Would the outcome of last year’s World Cup have been different had teams been allowed to make five replacements rather than eight? The winners, South Africa, defused opponents through their bomb squad, five tight forwards who came off the bench in the second half along with a foraging flanker to allow an unrelenting 80-minute physical onslaught.
England lost in the final to South Africa, whose bomb squad was assisted by the early injury to Kyle Sinckler, and their head coach, Eddie Jones, has called for the number of replacements to be cut from eight to five or six as part of a plan to speed up the game: referees who constantly refer decisions to others and dithering television match officials were also in his target sight.
Jones has long spoken of the lack of space on the pitch and that players suffering from fatigue in the final 25 minutes would be one way of creating it: the survival of the fittest. A counter-argument is that speeding up matches would make union less a game for all sizes and more one of identikits.
As the game in Europe prepares to come out of lockdown, there will be a review of some of its parts, not least because the effect of the pandemic on the community game will be different to the professional level that can afford, just about, regular testing of players and staff and almost operate in a bubble.
Those who work to play will be taking far more of a risk when their game resumes. Will scrums be considered safe? Or, given its greater prevalence, the tackle area where close contact is unavoidable and can be sustained? Attention in much of the past four months has been on the solvency of unions and clubs, wage cuts for players, the resumption of the season and the international schedule for the autumn following the cancellation of this month’s scheduled tours in the south.
And rightly so given it is the part of the game that funds everything else, but sport is built from the bottom up and while, in time, the financial issues that are urgent will ease, if in part due to cuts that may become permanent, confidence will need to be built up among those in the community game, players and parents especially, that it is safe to play.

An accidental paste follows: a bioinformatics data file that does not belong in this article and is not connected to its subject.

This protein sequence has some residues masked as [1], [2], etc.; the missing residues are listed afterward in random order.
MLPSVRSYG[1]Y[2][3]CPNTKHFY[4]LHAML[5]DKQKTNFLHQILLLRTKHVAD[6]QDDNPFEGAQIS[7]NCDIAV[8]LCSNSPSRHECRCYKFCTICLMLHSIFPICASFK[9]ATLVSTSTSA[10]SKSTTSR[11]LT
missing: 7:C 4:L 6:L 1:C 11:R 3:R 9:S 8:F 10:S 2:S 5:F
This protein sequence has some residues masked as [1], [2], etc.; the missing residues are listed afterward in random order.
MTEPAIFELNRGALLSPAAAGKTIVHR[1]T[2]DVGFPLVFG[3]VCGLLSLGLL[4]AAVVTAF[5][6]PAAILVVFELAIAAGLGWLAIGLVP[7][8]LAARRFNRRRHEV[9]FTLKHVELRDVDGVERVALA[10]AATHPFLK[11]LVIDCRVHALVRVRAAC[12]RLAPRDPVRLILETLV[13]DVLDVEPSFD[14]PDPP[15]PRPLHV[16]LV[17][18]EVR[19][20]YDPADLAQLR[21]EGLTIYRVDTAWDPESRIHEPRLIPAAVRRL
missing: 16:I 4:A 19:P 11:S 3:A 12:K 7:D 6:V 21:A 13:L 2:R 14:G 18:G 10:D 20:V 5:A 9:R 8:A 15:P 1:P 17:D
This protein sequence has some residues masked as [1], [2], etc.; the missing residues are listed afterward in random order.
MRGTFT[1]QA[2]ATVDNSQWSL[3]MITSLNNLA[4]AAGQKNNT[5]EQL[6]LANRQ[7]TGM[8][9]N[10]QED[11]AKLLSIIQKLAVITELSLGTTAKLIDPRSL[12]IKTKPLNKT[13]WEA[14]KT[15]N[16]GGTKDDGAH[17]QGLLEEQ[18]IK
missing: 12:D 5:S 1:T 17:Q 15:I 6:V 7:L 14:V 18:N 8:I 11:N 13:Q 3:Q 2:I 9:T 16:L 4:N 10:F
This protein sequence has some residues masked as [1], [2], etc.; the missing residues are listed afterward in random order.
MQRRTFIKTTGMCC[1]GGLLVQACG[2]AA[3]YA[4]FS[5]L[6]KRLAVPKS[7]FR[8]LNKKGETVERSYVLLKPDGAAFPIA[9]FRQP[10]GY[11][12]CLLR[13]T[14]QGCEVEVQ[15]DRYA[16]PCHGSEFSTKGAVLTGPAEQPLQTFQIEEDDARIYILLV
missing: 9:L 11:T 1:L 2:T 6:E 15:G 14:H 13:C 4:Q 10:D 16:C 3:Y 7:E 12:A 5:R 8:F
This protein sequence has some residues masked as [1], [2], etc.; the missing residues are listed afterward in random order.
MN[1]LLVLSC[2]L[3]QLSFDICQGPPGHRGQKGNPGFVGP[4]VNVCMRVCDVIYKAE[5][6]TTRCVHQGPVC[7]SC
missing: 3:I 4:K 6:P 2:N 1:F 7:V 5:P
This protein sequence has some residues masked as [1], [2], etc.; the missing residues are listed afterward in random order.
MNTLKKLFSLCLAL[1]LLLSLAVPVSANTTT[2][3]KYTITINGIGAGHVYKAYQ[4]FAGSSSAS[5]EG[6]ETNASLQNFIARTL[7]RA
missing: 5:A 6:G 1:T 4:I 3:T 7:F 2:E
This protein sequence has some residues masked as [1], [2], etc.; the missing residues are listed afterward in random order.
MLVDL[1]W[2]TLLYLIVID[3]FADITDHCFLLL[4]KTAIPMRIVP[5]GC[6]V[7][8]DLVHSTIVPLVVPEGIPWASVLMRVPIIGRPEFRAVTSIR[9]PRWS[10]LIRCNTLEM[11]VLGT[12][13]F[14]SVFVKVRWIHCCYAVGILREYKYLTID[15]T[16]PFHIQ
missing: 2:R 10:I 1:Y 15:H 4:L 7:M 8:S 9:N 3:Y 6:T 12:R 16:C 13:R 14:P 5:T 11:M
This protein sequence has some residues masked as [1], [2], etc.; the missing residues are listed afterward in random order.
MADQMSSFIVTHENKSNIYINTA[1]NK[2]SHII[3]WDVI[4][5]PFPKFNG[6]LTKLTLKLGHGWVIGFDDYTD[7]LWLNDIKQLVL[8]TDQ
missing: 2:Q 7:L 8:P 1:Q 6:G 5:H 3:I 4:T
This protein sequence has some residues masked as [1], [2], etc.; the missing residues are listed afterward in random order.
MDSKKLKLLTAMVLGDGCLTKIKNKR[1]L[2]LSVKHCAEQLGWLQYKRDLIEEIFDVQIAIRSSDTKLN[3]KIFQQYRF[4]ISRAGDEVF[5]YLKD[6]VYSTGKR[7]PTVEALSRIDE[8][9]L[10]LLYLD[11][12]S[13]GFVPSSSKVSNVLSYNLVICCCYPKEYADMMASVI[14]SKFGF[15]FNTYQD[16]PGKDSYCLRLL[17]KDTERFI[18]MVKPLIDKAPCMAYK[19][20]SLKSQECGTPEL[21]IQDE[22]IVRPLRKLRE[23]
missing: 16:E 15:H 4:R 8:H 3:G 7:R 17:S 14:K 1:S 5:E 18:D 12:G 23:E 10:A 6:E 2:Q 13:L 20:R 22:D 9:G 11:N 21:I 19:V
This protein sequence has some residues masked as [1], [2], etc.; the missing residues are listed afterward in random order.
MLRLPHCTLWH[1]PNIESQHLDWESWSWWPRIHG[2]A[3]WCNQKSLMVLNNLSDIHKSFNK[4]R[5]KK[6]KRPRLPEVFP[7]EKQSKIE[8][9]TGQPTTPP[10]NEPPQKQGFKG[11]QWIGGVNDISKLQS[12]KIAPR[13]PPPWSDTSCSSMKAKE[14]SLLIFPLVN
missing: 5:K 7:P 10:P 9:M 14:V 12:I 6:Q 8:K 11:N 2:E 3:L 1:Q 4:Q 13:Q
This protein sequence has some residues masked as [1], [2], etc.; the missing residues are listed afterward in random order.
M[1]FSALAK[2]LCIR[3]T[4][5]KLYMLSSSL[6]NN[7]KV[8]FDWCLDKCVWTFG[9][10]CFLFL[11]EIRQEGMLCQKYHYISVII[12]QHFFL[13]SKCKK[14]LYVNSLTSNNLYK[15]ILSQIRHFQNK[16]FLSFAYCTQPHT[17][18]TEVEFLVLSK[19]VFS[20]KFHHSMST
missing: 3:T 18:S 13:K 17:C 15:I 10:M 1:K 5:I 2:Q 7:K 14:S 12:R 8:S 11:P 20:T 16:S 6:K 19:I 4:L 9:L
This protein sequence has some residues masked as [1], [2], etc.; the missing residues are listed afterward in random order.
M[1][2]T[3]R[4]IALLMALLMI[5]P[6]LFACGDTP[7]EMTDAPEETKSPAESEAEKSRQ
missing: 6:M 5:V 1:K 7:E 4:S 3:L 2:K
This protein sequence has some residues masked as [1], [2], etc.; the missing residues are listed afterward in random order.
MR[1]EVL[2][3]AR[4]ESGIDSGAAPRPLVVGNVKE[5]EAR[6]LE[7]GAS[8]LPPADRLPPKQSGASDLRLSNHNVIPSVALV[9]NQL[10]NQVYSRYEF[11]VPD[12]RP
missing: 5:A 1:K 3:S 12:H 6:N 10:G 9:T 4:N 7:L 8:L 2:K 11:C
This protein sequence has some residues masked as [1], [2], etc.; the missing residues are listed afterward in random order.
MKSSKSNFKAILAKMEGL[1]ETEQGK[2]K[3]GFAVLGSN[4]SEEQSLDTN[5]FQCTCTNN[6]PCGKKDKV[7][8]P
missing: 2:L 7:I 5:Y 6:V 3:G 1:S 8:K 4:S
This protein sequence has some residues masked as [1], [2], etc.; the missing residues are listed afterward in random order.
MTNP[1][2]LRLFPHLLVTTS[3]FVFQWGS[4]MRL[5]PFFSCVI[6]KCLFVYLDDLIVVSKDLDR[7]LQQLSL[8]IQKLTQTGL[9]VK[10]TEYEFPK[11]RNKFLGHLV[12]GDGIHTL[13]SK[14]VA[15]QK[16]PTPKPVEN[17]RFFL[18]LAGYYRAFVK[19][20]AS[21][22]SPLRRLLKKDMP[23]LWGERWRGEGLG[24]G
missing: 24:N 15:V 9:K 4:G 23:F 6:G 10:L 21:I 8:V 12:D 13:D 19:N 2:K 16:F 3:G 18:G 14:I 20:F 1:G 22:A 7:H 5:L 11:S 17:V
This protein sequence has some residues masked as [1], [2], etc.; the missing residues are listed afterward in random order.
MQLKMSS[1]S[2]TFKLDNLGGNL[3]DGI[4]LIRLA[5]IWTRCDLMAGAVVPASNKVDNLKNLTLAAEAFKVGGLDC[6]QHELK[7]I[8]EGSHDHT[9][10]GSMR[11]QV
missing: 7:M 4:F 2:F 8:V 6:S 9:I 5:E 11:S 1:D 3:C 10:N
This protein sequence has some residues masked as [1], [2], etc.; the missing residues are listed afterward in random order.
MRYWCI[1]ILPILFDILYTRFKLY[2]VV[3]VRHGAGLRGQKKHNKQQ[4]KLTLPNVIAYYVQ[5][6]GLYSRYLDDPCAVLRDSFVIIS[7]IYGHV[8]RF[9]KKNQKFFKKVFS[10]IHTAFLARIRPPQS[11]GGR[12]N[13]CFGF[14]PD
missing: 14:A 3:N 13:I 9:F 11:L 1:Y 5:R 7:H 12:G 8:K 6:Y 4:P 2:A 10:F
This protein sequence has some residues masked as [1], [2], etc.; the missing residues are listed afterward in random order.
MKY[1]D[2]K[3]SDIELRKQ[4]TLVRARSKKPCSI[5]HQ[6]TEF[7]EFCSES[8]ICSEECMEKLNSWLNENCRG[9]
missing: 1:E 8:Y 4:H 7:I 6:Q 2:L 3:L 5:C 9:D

Cost will rule out mass testing so good practice, such as sanitisation, not sharing anything and arriving at a ground separately in kit and leaving immediately after the final whistle, will count, at the expense of the social side of rugby, which is one reason for playing, but changes on the field will need to be made.
World Rugby was derided for the Covid-19 changes it announced, but they were an attempt to allay concerns that union could not be a safe sport as long as coronavirus was in circulation. It is here that Jones’s wish for a decluttered game may be realised: no reset scrums with the set piece perhaps becoming uncontested and referees quick to shout ruck to limit the contest for possession after a tackle.
If at the professional level the game becomes as safe as safe can be for those involved, what about those who pay to watch, with crowds expected to be allowed through the gates from October? The average season-ticket holder in the Premiership is a 50-year-old white male, not the profile that will be in a rush to get on a packed train, sit among a throng or queue for the toilets until a vaccine is found.
The risks from Covid-19 increase with age, so the 40,000 spectators the Rugby Football Union hopes will travel to Twickenham in November will probably have a lower average age than the 80,000 present last March for the victory over Wales (how will the crush for trains at Twickenham Station after the match be managed?)
Rugby will need to lower the average age of its audience if it is to capitalise on the post-pandemic world and attract new money. It is hard to see the value of television contracts appreciating significantly unless a player such as Amazon becomes involved. Its target would be the 18-34 year olds and a way to attract them would be to simplify a game that for those unfamiliar with it can be as baffling as a sermon in Latin.
Frequent stoppages would not be a magnet. A strength of football is that it does not need translation and it does not suffer from constant interruptions, one reason why VAR has not been universally popular, never mind that any technology should be used only to determine matters of fact, not those that invite opinion.
The balance between tradition and progress used to be weighted in the favour of the former for more than a century in rugby union. It is losing the battle now, victim of the need for greater investment, which is why CVC has been able to find partners for, in effect, slot-machine money.
The pandemic will drive change in the professional game because it has exposed foundations built on swampland and at amateur level because a sport based on physical confrontation and socialising holds risk. Where the two collide, the outcome is likely to be a change in emphasis that will please Jones, a Covid-19 yearning for space rather than contact.
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